3
$\begingroup$

This question already has an answer here:

I know most of a standard US undergrad math degree - multi-variable calculus, real and complex analysis, point-set topology, basic abstract algebra, etc. etc. I know very little about physics beyond F=ma, but I want to learn the basics.

I have found any "introductory" book I look at bothers me for a few reasons:

  • It is written in typical non-serious "American college freshman textbook" style - lots of colorful, distracting sidebars and boxes, links to online exercises, pop science digressions, motivational speeches about how cool it is to be learning physics, etc. Many dozens of extremely easy exercises after every section, when I would have gotten the point after two or three and wanted something more deep/challenging.

  • It assumes the reader is learning basic mathematics at the same time as physics, so it spends way more time than I need explaining concepts like vectors, derivatives, integrals, linear transformations, etc.

On the other hand, any more advanced book I looked at assumes prior physics knowledge.

Does anyone have any recommendations that do not suffer from these flaws?

(For the purposes of this question, let's define "basic physics" as things that were discovered before the year 1900).

$\endgroup$

Before answering, please see our policy on resource recommendation questions. Please write substantial answers that detail the style, content, and prerequisites of the book, paper or other resource. Explain the nature of the resource so that readers can decide which one is best suited for them rather than relying on the opinions of others. Answers containing only a reference to a book or paper will be removed!

marked as duplicate by Qmechanic Dec 20 '18 at 20:01

This question has been asked before and already has an answer. If those answers do not fully address your question, please ask a new question.

  • 2
    $\begingroup$ Try an older introductory book, like Halliday, Resnick, and Krane (5th edition). It doesn't have the extra distractions you talk about, and it has a few neat problems. You could also go with the 'honors-level' introductory books, such as Kleppner and Kolenkow (mechanics) plus Purcell and Morin (E&M). These will all introduce some basic math, but it's not hard to skim over. $\endgroup$ – knzhou Dec 20 '18 at 1:35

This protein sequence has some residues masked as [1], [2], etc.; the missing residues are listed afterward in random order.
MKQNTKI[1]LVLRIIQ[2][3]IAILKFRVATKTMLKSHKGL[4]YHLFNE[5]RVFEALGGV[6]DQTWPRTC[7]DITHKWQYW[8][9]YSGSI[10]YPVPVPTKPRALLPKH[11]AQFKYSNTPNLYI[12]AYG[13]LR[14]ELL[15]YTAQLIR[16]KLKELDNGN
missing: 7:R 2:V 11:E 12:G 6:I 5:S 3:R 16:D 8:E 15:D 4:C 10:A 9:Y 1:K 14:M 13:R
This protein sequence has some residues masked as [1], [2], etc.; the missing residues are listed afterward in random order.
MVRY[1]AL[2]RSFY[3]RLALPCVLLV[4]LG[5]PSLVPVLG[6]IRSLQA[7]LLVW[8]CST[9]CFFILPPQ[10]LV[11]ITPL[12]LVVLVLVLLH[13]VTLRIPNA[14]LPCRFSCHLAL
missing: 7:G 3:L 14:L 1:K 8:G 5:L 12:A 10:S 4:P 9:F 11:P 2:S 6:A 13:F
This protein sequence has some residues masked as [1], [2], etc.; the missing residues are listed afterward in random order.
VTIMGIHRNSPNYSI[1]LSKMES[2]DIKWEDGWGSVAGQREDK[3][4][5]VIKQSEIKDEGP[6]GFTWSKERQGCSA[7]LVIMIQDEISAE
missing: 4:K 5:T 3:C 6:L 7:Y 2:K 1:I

• 1
    $\begingroup$ There are also books aimed at the pure mathematician, such as Spivak's Physics for Mathematicians, but I've generally found that mathematicians educated exclusively by these books cannot answer even the simplest questions about the real world, which is presumably the point of learning physics. It is certainly clear and precise, though. $\endgroup$ – knzhou Dec 20 '18 at 1:36
  • 1
    $\begingroup$ I second the recommendation for Kleppner and Kolenkow. And, of course, the Feynman lectures, although these have no exercises. $\endgroup$ – d_b Dec 20 '18 at 1:40
  • 1
    $\begingroup$ manyebooks.org/download/theoretical_physics_georg_joos.pdf. perhaps have a look at this, it's old but covers far more physics than maths. I agree with the comments above, you will need an old book $\endgroup$ – user214814 Dec 20 '18 at 1:46
  • 1
    $\begingroup$ Landau and Lifshitz if you are a bit masochistic... $\endgroup$ – Jon Custer Dec 20 '18 at 1:59
0
$\begingroup$

Honestly, I think that the Yale Courses found here is really a great serious introduction to physics. Prof. Shankhar expects a lot from his students, and has fantastic lectures. The link contains problem sets and solutions (which are also very instructive), and you really don't need a textbook to follow them. Just sit down, take notes and take the course seriously.

$\endgroup$

Not the answer you're looking for? Browse other questions tagged or ask your own question.